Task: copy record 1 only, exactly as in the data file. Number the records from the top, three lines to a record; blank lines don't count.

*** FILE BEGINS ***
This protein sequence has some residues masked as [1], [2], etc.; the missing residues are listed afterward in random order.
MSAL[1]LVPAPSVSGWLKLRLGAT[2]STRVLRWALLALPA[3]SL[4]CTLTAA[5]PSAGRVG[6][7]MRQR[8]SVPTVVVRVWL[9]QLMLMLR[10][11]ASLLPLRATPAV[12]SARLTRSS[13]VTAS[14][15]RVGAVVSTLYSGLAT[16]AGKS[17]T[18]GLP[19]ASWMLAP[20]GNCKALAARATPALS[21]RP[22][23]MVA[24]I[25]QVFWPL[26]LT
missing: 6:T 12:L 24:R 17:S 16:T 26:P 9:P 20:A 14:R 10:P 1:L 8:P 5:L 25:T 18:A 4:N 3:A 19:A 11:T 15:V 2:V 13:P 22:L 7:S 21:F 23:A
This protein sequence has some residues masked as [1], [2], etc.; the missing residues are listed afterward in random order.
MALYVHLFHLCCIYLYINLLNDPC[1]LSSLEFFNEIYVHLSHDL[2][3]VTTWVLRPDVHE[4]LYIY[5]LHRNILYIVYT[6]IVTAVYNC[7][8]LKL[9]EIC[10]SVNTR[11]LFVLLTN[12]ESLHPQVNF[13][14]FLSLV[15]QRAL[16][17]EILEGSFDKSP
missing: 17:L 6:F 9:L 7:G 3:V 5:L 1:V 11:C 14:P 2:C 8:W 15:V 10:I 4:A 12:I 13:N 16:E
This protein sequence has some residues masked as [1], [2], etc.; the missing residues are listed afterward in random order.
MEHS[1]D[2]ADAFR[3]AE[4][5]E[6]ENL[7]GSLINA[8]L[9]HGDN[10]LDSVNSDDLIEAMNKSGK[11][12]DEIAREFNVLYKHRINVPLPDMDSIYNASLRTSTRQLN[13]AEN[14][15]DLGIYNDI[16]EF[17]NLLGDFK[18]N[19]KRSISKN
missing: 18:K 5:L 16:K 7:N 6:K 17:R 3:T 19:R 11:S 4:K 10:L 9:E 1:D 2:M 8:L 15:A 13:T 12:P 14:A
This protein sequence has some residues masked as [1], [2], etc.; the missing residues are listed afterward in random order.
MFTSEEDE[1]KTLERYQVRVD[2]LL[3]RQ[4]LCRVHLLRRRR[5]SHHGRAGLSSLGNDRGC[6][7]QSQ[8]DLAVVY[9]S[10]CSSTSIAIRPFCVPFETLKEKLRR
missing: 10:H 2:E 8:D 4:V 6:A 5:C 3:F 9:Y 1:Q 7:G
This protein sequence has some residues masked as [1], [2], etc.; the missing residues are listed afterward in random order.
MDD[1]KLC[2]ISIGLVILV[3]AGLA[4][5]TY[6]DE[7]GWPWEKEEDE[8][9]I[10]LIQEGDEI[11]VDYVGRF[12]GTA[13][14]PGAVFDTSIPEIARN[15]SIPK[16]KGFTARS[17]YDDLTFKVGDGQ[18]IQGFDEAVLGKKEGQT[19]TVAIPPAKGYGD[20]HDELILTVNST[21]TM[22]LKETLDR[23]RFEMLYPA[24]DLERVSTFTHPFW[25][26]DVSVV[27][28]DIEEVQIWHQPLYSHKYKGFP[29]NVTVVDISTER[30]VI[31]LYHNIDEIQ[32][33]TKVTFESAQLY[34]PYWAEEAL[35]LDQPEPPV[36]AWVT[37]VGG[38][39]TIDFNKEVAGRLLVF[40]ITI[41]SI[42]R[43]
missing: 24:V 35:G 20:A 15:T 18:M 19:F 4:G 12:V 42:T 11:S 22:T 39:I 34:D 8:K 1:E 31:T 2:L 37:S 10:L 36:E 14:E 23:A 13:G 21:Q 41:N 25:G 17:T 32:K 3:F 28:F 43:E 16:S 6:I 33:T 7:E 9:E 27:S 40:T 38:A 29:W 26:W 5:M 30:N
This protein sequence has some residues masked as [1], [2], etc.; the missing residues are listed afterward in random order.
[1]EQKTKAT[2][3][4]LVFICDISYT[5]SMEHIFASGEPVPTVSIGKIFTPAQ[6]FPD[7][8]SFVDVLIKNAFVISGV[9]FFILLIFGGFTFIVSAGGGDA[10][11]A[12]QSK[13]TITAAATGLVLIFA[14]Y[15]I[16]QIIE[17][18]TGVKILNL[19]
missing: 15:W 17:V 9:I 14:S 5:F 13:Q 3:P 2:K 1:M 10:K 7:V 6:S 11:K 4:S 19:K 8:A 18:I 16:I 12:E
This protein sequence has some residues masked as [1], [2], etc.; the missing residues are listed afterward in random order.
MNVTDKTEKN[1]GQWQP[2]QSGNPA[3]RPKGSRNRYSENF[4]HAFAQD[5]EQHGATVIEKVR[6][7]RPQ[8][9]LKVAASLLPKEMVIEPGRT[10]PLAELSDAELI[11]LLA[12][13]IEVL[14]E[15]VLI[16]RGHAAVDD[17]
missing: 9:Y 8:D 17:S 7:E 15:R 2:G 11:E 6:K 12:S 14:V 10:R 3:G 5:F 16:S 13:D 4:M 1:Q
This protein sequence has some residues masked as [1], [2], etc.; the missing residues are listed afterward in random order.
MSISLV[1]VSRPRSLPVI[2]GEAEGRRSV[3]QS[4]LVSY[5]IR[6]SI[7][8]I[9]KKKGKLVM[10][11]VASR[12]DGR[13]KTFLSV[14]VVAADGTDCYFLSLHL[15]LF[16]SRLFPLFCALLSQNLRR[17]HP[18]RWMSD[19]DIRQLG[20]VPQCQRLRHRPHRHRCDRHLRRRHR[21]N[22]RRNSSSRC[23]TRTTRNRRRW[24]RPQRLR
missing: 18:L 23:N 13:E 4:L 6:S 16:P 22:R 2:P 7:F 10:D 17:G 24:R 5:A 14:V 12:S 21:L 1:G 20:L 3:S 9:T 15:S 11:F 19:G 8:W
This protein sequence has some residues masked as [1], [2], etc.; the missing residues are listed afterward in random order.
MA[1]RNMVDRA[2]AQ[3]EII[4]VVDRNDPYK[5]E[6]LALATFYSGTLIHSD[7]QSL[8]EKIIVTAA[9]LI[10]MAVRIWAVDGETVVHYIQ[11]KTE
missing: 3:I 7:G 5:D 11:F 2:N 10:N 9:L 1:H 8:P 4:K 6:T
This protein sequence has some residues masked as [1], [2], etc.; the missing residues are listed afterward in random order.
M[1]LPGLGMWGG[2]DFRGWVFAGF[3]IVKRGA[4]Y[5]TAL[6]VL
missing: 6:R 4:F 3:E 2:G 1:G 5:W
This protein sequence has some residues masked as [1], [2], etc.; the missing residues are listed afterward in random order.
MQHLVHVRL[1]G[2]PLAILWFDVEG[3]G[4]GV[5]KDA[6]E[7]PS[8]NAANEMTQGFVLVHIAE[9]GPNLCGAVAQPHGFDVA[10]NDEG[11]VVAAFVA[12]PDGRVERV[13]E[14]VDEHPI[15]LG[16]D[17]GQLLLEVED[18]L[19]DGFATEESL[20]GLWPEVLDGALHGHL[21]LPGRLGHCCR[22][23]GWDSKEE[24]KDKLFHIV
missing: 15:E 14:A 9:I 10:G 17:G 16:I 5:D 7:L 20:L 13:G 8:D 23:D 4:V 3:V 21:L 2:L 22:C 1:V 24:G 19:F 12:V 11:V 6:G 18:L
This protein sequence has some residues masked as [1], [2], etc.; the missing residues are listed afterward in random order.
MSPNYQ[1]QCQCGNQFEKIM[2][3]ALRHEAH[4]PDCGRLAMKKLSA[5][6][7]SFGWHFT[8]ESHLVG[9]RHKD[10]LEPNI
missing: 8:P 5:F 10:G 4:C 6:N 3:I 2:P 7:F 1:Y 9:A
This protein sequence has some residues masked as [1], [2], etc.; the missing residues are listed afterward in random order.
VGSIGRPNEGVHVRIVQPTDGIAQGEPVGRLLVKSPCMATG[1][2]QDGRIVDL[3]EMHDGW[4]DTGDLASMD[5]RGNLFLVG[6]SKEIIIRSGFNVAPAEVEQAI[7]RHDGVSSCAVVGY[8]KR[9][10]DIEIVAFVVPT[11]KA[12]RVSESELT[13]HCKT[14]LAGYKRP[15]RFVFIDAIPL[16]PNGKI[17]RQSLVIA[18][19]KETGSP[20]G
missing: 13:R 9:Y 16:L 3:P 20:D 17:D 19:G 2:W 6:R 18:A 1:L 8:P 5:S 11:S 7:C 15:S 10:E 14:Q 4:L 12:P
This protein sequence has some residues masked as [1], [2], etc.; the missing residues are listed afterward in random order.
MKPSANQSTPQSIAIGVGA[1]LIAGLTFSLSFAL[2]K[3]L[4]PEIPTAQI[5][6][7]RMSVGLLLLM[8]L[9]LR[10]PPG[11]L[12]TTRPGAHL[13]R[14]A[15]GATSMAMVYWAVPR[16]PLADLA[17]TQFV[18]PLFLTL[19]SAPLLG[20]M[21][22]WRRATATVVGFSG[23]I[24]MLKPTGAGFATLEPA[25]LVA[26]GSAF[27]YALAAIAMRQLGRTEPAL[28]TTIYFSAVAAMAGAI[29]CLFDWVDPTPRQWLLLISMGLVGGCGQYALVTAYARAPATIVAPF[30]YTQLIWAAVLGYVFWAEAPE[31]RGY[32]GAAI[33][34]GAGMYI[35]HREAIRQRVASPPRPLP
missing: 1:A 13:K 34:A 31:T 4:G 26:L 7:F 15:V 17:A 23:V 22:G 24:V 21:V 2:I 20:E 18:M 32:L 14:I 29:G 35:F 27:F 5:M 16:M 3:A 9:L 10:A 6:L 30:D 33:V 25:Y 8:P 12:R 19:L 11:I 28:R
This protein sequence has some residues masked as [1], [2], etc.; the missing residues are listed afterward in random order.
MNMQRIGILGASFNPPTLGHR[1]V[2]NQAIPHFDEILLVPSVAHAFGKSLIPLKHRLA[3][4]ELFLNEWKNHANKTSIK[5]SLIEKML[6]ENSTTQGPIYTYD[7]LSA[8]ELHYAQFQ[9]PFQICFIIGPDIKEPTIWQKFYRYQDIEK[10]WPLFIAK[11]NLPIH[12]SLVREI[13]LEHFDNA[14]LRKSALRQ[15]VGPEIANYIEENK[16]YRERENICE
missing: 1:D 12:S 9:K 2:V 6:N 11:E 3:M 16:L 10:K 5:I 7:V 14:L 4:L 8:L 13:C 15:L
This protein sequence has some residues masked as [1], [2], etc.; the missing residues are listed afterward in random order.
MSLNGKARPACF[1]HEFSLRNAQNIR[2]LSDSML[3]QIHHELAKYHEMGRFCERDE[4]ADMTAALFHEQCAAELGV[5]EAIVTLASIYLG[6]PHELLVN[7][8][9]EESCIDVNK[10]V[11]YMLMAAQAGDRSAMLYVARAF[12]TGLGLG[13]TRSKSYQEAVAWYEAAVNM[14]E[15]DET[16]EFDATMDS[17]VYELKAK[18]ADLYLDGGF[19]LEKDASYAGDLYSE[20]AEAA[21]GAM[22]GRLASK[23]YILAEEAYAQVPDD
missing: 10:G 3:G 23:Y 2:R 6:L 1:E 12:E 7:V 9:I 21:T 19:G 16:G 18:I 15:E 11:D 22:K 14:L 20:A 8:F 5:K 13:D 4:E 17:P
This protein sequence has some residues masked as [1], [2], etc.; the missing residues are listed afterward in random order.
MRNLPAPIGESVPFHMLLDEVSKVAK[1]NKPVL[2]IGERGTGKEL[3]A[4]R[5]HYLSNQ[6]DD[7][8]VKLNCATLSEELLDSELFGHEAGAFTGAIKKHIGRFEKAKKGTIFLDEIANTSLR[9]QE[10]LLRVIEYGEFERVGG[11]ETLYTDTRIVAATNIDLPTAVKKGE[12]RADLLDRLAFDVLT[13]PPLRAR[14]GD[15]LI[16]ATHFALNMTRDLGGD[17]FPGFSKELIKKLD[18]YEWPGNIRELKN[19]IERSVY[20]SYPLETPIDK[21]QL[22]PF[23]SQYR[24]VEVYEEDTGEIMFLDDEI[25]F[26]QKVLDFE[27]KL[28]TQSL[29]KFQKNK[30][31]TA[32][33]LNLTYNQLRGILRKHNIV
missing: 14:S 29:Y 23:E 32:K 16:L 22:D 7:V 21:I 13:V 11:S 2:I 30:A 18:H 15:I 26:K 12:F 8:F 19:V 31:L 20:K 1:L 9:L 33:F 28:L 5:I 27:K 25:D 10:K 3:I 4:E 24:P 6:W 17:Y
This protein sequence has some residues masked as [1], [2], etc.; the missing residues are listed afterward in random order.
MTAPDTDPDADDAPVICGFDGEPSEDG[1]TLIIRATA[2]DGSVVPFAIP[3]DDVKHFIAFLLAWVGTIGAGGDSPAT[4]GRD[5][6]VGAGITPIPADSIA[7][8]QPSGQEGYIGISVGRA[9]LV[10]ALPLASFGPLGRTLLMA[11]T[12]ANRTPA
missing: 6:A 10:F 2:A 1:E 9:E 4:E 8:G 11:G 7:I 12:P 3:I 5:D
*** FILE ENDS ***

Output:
This protein sequence has some residues masked as [1], [2], etc.; the missing residues are listed afterward in random order.
MSAL[1]LVPAPSVSGWLKLRLGAT[2]STRVLRWALLALPA[3]SL[4]CTLTAA[5]PSAGRVG[6][7]MRQR[8]SVPTVVVRVWL[9]QLMLMLR[10][11]ASLLPLRATPAV[12]SARLTRSS[13]VTAS[14][15]RVGAVVSTLYSGLAT[16]AGKS[17]T[18]GLP[19]ASWMLAP[20]GNCKALAARATPALS[21]RP[22][23]MVA[24]I[25]QVFWPL[26]LT
missing: 6:T 12:L 24:R 17:S 16:T 26:P 9:P 20:A 14:R 10:P 1:L 8:P 5:L 25:T 18:A 4:N 3:A 19:A 11:T 15:V 2:V 13:P 22:L 7:S 21:F 23:A